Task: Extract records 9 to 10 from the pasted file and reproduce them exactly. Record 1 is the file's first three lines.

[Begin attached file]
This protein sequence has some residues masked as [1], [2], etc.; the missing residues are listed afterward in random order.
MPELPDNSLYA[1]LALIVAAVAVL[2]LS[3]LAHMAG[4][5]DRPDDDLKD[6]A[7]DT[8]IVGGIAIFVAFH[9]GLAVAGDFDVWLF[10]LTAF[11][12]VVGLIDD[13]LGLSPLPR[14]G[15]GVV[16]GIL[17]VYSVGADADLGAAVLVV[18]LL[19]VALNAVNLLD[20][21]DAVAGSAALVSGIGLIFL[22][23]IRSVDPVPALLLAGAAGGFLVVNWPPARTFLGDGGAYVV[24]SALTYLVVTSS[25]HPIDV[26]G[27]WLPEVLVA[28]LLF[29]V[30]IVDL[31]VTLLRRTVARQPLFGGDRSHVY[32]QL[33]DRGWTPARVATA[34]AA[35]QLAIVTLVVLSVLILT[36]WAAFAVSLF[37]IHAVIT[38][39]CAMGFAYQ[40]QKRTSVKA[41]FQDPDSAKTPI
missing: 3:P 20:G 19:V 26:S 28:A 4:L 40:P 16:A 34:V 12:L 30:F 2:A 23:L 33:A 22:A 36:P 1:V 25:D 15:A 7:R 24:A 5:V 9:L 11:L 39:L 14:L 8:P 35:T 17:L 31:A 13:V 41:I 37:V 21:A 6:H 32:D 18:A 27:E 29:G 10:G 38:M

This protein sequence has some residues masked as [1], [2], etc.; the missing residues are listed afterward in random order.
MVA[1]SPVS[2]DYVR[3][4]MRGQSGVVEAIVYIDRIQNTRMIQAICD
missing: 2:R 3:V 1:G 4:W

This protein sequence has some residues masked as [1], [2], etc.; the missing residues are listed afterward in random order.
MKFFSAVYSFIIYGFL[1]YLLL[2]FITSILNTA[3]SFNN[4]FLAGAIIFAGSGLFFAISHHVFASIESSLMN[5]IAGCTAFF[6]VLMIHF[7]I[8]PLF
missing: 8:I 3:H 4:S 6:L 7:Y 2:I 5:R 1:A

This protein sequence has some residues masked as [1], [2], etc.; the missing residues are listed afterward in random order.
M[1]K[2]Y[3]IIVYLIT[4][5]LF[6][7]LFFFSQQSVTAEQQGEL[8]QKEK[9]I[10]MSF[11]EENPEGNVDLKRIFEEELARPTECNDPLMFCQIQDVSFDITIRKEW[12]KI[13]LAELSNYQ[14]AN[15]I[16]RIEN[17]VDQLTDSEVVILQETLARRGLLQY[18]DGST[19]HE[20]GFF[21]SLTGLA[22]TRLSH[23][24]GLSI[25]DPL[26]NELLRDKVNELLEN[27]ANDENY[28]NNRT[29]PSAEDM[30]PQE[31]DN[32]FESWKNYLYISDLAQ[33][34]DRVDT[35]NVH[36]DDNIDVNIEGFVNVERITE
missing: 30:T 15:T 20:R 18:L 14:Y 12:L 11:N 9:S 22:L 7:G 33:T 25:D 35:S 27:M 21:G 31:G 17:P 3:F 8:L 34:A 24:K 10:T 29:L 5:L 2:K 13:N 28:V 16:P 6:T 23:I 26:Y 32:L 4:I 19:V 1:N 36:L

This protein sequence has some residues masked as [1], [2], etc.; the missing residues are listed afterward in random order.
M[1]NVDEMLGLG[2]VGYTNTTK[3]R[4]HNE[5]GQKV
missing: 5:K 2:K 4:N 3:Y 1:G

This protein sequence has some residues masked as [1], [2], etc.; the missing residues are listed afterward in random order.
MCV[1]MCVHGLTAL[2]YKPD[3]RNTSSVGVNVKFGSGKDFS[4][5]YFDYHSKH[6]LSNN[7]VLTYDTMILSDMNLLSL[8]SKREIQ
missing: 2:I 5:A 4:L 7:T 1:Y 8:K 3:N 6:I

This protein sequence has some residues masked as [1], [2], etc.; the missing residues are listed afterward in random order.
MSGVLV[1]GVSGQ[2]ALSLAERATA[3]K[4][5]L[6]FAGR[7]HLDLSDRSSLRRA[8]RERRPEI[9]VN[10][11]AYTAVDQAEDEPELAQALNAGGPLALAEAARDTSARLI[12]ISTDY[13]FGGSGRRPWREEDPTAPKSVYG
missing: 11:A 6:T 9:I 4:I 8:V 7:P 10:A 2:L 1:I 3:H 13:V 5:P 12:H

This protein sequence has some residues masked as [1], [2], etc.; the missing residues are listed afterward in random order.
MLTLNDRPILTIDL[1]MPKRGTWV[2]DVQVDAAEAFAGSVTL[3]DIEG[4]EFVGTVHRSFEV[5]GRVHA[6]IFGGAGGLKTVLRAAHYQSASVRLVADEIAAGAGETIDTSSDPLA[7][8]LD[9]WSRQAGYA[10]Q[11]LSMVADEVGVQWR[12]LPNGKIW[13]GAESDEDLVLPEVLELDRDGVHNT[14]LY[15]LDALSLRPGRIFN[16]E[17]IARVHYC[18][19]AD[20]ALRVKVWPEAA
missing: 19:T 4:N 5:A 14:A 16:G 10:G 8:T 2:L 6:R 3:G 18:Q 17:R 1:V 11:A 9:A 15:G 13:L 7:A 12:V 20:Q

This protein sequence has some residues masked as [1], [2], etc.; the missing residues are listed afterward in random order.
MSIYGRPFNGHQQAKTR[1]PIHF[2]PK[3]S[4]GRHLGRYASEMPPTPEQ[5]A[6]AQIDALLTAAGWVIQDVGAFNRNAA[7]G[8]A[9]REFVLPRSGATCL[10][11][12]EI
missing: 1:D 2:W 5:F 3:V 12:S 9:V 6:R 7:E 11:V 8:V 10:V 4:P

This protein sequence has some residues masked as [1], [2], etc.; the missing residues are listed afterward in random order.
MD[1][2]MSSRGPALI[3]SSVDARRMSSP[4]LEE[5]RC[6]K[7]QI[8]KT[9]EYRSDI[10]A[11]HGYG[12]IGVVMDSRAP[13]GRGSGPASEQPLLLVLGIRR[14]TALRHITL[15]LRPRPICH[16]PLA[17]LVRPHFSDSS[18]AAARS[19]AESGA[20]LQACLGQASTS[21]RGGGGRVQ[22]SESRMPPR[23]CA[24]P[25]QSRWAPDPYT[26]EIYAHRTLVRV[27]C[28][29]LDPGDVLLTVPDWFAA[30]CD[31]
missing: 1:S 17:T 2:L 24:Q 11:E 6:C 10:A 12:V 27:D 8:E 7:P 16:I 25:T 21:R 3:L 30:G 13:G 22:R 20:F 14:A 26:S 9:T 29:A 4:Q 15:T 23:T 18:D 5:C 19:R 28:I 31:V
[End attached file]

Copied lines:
This protein sequence has some residues masked as [1], [2], etc.; the missing residues are listed afterward in random order.
MSIYGRPFNGHQQAKTR[1]PIHF[2]PK[3]S[4]GRHLGRYASEMPPTPEQ[5]A[6]AQIDALLTAAGWVIQDVGAFNRNAA[7]G[8]A[9]REFVLPRSGATCL[10][11][12]EI
missing: 1:D 2:W 5:F 3:V 12:S 9:V 6:R 7:E 11:V 8:V 10:V 4:P

This protein sequence has some residues masked as [1], [2], etc.; the missing residues are listed afterward in random order.
MD[1][2]MSSRGPALI[3]SSVDARRMSSP[4]LEE[5]RC[6]K[7]QI[8]KT[9]EYRSDI[10]A[11]HGYG[12]IGVVMDSRAP[13]GRGSGPASEQPLLLVLGIRR[14]TALRHITL[15]LRPRPICH[16]PLA[17]LVRPHFSDSS[18]AAARS[19]AESGA[20]LQACLGQASTS[21]RGGGGRVQ[22]SESRMPPR[23]CA[24]P[25]QSRWAPDPYT[26]EIYAHRTLVRV[27]C[28][29]LDPGDVLLTVPDWFAA[30]CD[31]
missing: 1:S 17:T 2:L 24:Q 11:E 6:C 10:A 12:V 27:D 8:E 7:P 16:I 25:T 21:R 3:L 30:G 13:G 22:R 20:F 14:A 26:S 9:T 29:A 4:Q 15:T 23:T 18:D 5:C 19:R 28:I 31:V